The U.S. Department of the Interior announced today that eight projects involving more than 20 tribes and tribal organizations were awarded close to $3.5 million in 2023 Indian Youth Service Corps grants.
Wood for Life, a program that helps heat Indigenous communities’ homes from firewood harvested in Southwest Colorado, Utah, New Mexico and Arizona, was awarded $1 million. The grant will expand the Ancestral Lands Conservation Corps’ program to further engage youths from the Navajo Nation, Hopi Tribe, Pueblo of Acoma, Pueblo of Zuni and Pueblo of Isleta. The program will increase forestry, reforestation efforts and wildland fire mitigation. The U.S. Forest Service will supplement additional program coordination support.
A previous Journal article explained how Wood for Life increased firewood for the Navajo Nation from the San Juan National Forest.
A news release announced Monday that funds will help bring Indigenous youths the opportunities to engage in public service projects on tribal and federal lands. This will be accomplished through a combination of education, work experience, mentoring, basic life skills and training.
The program's goals also include stories and shared experiences for current and future generations, creating awareness of Indigenous culture and history, and conserving and protecting tribal and partner organizations' landscapes.
Secretary Deb Haaland established the first awards for the IYSC as a partner-based program planned to bring forth Indigenous youths with meaningful, tribe-led public service opportunities that support conservation and protection projects for natural and cultural resources. This is done through rehabilitation, construction and restoration of natural, cultural, historic, archaeological, recreational or scenic resources.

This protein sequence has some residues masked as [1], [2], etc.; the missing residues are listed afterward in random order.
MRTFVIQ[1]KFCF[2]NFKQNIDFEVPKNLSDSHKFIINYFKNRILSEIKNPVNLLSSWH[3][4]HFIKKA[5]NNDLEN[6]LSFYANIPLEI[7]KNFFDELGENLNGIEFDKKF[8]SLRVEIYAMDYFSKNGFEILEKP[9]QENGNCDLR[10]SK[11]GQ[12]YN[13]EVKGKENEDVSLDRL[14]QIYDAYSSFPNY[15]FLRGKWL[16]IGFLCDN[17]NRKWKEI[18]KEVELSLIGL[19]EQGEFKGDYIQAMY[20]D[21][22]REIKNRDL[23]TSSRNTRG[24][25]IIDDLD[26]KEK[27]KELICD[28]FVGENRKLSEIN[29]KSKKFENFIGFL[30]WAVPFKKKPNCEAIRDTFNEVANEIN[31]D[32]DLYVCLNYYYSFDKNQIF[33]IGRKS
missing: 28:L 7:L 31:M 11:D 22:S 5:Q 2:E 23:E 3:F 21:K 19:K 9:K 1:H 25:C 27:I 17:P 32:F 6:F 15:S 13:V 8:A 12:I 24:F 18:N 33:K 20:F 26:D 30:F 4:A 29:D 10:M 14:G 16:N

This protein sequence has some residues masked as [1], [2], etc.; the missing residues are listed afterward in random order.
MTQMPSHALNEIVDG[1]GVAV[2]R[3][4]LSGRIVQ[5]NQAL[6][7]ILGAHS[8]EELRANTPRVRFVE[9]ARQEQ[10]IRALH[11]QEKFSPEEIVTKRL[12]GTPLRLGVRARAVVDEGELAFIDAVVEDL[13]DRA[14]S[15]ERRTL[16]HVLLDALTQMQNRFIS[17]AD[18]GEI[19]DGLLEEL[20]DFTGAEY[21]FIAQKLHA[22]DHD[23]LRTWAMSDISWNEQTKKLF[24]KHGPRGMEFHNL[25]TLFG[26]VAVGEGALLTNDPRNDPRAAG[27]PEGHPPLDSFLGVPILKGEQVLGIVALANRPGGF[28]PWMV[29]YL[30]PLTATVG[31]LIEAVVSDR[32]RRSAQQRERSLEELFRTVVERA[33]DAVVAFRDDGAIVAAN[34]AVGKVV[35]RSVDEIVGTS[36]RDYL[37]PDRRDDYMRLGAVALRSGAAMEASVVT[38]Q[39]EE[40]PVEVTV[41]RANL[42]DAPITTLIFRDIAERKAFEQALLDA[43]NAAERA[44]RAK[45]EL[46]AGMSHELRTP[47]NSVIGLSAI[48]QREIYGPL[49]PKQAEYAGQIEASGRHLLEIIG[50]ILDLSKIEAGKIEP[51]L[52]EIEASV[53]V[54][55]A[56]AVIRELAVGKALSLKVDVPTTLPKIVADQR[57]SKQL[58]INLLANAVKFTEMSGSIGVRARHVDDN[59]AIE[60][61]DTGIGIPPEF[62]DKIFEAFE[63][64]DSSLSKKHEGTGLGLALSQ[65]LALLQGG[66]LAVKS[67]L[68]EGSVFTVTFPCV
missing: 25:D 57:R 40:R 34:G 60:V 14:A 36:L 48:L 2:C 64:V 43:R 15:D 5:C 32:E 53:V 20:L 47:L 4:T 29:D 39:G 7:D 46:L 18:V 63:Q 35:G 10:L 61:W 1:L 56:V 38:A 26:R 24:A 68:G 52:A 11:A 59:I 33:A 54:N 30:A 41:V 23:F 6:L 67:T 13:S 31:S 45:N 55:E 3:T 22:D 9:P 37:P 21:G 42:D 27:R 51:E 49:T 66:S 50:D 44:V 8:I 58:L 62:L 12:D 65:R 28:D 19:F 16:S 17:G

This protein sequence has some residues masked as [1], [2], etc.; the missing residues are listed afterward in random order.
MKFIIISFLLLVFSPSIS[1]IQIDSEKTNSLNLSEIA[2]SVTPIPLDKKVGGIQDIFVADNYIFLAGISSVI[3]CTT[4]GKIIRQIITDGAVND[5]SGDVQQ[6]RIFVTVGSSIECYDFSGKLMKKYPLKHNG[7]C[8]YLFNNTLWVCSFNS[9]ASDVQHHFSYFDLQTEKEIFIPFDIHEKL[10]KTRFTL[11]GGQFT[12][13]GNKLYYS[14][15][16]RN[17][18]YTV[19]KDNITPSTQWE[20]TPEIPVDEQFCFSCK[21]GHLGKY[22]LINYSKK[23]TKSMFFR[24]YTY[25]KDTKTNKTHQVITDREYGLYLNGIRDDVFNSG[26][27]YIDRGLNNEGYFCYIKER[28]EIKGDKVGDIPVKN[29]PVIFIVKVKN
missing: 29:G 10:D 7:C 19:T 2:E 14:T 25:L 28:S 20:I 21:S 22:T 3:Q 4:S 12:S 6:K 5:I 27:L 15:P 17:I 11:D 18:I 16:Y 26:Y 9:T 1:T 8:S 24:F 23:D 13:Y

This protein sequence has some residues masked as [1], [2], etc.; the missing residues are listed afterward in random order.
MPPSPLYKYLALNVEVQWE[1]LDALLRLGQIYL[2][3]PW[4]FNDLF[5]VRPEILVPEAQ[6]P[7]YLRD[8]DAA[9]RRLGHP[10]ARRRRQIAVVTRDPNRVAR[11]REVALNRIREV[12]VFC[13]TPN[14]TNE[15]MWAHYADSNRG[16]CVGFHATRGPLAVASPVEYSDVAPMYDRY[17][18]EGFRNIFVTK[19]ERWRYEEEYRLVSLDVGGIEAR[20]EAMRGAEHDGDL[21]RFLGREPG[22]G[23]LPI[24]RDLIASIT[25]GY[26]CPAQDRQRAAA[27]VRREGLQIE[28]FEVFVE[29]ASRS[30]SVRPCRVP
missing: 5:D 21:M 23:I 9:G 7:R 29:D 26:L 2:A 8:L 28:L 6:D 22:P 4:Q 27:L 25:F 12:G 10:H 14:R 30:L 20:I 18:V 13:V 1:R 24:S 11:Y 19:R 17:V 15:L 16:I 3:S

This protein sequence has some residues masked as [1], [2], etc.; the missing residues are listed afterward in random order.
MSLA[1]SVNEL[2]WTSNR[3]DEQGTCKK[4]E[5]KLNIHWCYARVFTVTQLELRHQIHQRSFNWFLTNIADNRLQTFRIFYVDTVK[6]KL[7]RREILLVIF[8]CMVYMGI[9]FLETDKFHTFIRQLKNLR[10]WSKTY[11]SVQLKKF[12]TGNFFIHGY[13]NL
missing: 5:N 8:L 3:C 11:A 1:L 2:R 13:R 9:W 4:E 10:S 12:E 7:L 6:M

The awards announced today are planned to assist with developing tribal capacity in climate resilience, conservation and natural resource management. It will help with financial resources that enable tribes and tribal organizations to recruit, invest in and train a new generation of skilled Indigenous workers.
The $3.5 million will provide tasks for the grantees that may include habitat surveys, invasive species removal, recreational expansion, oral histories, invasive species removal, development of educational, informal or communication materials for the public, climate mitigation, watershed restoration, fire fuels reduction, research projects and trail restoration.
IYSC projects will encourage self-determination and economic development on Tribal lands and federal lands where Tribes have ancestral connections. The projects will be drafted and directed collaboratively with nation-to-nation consultation before the start of any project.
Other IYSC grants were awarded to Ahtna Cultural Heritage Youth Program in Alaska, Wabanaki Youth in Science Program in Maine, Traditional Farm Corps in New Mexico, Hopi Youth Services Corps in Arizona, 7Gen Service Corps in South Dakota, Connecting System Impacted Native Youth to Careers in Natural Resources in New Mexico and Intergenerational Natural Resources Summer Youth Camp at Coronado National Forest in Arizona.
“Growing up in New Mexico, I helped my grandfather tend to our family’s cornfield. My experiences taught me invaluable lessons about how deep our connection to the Earth really is,” Haaland said. “I launched the Indian Youth Service Corps to help empower the next generation of Native leaders as they engage in the co-stewardship of public lands and the application of Indigenous knowledge. The Corps will help these young people strengthen their connection to the lands and waters that their ancestors have cared for since time immemorial.”